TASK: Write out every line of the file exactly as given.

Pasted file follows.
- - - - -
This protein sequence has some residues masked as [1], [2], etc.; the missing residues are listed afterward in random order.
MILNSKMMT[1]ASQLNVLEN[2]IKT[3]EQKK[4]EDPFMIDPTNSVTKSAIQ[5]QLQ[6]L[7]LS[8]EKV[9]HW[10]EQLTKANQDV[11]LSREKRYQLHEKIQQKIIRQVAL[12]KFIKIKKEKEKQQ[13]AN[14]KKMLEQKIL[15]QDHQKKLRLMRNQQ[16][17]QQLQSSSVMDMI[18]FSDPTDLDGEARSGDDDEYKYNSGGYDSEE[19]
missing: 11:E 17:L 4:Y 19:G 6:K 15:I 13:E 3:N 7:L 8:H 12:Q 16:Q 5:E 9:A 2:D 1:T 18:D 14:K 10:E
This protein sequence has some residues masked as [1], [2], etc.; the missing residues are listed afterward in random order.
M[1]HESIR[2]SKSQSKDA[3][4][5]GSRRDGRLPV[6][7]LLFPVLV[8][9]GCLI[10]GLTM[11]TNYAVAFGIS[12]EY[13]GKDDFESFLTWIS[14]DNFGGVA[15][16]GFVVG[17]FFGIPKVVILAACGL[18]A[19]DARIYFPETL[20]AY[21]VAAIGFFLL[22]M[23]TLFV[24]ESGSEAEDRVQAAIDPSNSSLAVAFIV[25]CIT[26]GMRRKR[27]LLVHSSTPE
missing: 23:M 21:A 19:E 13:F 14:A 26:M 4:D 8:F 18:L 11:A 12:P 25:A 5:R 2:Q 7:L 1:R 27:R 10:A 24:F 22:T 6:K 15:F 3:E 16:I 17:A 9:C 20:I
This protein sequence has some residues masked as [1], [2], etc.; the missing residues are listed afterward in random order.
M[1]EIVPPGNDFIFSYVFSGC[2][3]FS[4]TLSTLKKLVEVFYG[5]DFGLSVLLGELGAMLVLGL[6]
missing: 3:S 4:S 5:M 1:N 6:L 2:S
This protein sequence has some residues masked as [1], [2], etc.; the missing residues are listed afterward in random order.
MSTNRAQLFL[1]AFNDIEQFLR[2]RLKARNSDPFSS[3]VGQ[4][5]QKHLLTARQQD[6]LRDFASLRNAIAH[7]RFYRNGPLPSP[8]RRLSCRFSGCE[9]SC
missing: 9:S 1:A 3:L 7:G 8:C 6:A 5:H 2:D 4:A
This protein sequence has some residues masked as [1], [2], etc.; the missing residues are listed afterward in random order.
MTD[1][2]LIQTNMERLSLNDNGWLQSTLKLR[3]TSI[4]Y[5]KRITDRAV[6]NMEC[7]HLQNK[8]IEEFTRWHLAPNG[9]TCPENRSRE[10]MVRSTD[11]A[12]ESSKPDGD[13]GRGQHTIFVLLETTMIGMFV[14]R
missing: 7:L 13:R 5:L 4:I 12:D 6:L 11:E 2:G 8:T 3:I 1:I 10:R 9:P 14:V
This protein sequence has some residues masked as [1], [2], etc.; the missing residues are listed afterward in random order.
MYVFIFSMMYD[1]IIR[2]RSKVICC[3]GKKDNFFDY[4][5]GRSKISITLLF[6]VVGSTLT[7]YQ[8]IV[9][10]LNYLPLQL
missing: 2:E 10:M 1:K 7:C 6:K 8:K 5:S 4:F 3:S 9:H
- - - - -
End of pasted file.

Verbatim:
This protein sequence has some residues masked as [1], [2], etc.; the missing residues are listed afterward in random order.
MILNSKMMT[1]ASQLNVLEN[2]IKT[3]EQKK[4]EDPFMIDPTNSVTKSAIQ[5]QLQ[6]L[7]LS[8]EKV[9]HW[10]EQLTKANQDV[11]LSREKRYQLHEKIQQKIIRQVAL[12]KFIKIKKEKEKQQ[13]AN[14]KKMLEQKIL[15]QDHQKKLRLMRNQQ[16][17]QQLQSSSVMDMI[18]FSDPTDLDGEARSGDDDEYKYNSGGYDSEE[19]
missing: 11:E 17:L 4:Y 19:G 6:K 15:I 13:E 3:N 7:L 8:H 12:Q 16:Q 5:E 9:A 2:D 1:T 18:D 14:K 10:E
This protein sequence has some residues masked as [1], [2], etc.; the missing residues are listed afterward in random order.
M[1]HESIR[2]SKSQSKDA[3][4][5]GSRRDGRLPV[6][7]LLFPVLV[8][9]GCLI[10]GLTM[11]TNYAVAFGIS[12]EY[13]GKDDFESFLTWIS[14]DNFGGVA[15][16]GFVVG[17]FFGIPKVVILAACGL[18]A[19]DARIYFPETL[20]AY[21]VAAIGFFLL[22]M[23]TLFV[24]ESGSEAEDRVQAAIDPSNSSLAVAFIV[25]CIT[26]GMRRKR[27]LLVHSSTPE
missing: 23:M 21:A 19:E 13:F 14:A 26:M 4:D 8:F 18:L 11:A 12:P 25:A 5:R 2:Q 7:L 1:R 27:R 10:A 24:F 22:T 6:K 15:F 3:E 16:I 17:A 9:C 20:I
This protein sequence has some residues masked as [1], [2], etc.; the missing residues are listed afterward in random order.
M[1]EIVPPGNDFIFSYVFSGC[2][3]FS[4]TLSTLKKLVEVFYG[5]DFGLSVLLGELGAMLVLGL[6]
missing: 3:S 4:S 5:M 1:N 6:L 2:S
This protein sequence has some residues masked as [1], [2], etc.; the missing residues are listed afterward in random order.
MSTNRAQLFL[1]AFNDIEQFLR[2]RLKARNSDPFSS[3]VGQ[4][5]QKHLLTARQQD[6]LRDFASLRNAIAH[7]RFYRNGPLPSP[8]RRLSCRFSGCE[9]SC
missing: 9:S 1:A 3:L 7:G 8:C 6:A 5:H 2:D 4:A
This protein sequence has some residues masked as [1], [2], etc.; the missing residues are listed afterward in random order.
MTD[1][2]LIQTNMERLSLNDNGWLQSTLKLR[3]TSI[4]Y[5]KRITDRAV[6]NMEC[7]HLQNK[8]IEEFTRWHLAPNG[9]TCPENRSRE[10]MVRSTD[11]A[12]ESSKPDGD[13]GRGQHTIFVLLETTMIGMFV[14]R
missing: 7:L 13:R 5:L 4:I 12:D 6:L 11:E 2:G 8:T 3:I 1:I 10:R 9:P 14:V
This protein sequence has some residues masked as [1], [2], etc.; the missing residues are listed afterward in random order.
MYVFIFSMMYD[1]IIR[2]RSKVICC[3]GKKDNFFDY[4][5]GRSKISITLLF[6]VVGSTLT[7]YQ[8]IV[9][10]LNYLPLQL
missing: 2:E 10:M 1:K 7:C 6:K 8:K 5:S 4:F 3:S 9:H